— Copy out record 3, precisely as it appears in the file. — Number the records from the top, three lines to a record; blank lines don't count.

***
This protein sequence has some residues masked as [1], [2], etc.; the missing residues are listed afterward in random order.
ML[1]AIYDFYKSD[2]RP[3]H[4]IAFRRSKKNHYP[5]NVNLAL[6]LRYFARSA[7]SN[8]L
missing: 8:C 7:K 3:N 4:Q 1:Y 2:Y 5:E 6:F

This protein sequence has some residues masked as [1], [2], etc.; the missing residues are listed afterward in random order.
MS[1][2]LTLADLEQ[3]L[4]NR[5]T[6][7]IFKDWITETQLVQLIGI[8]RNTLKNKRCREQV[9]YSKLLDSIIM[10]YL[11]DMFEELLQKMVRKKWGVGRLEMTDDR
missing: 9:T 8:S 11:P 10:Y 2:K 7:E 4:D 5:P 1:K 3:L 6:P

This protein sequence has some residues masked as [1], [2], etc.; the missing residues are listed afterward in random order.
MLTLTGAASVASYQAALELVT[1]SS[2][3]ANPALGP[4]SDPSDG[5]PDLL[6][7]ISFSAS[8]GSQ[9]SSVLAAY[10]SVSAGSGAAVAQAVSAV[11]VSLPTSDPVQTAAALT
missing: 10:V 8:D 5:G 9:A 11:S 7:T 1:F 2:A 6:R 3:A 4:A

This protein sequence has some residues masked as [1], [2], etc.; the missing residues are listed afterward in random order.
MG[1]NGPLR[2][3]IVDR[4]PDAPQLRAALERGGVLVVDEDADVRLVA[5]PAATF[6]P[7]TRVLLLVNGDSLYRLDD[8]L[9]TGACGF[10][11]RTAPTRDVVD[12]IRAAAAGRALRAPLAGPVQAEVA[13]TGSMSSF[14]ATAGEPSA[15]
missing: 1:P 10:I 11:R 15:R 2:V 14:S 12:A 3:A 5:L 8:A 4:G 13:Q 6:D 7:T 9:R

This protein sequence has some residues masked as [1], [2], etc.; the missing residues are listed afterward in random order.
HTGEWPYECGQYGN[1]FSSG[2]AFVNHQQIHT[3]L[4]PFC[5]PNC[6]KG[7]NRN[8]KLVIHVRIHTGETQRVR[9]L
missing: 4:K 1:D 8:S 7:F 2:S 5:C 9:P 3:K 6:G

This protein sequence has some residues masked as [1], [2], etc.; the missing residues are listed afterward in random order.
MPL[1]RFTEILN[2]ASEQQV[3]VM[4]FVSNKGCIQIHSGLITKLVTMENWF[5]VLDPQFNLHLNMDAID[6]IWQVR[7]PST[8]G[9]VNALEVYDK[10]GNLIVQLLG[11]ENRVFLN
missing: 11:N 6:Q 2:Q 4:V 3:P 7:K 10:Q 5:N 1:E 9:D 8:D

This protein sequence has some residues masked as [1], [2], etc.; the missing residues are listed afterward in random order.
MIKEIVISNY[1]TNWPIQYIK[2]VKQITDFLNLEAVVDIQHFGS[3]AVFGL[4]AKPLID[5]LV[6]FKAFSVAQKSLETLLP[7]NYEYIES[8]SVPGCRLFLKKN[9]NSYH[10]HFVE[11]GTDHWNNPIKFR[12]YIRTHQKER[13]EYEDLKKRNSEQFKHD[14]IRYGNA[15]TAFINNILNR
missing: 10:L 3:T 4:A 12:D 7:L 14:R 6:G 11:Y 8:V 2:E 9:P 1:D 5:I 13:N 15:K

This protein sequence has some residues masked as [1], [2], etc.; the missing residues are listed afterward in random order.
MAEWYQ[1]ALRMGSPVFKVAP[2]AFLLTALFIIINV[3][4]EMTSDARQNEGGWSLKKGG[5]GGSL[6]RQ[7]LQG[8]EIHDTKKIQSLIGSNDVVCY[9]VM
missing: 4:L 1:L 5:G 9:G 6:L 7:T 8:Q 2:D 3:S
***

This protein sequence has some residues masked as [1], [2], etc.; the missing residues are listed afterward in random order.
MLTLTGAASVASYQAALELVT[1]SS[2][3]ANPALGP[4]SDPSDG[5]PDLL[6][7]ISFSAS[8]GSQ[9]SSVLAAY[10]SVSAGSGAAVAQAVSAV[11]VSLPTSDPVQTAAALT
missing: 10:V 8:D 5:G 9:A 11:S 7:T 1:F 2:A 6:R 3:A 4:A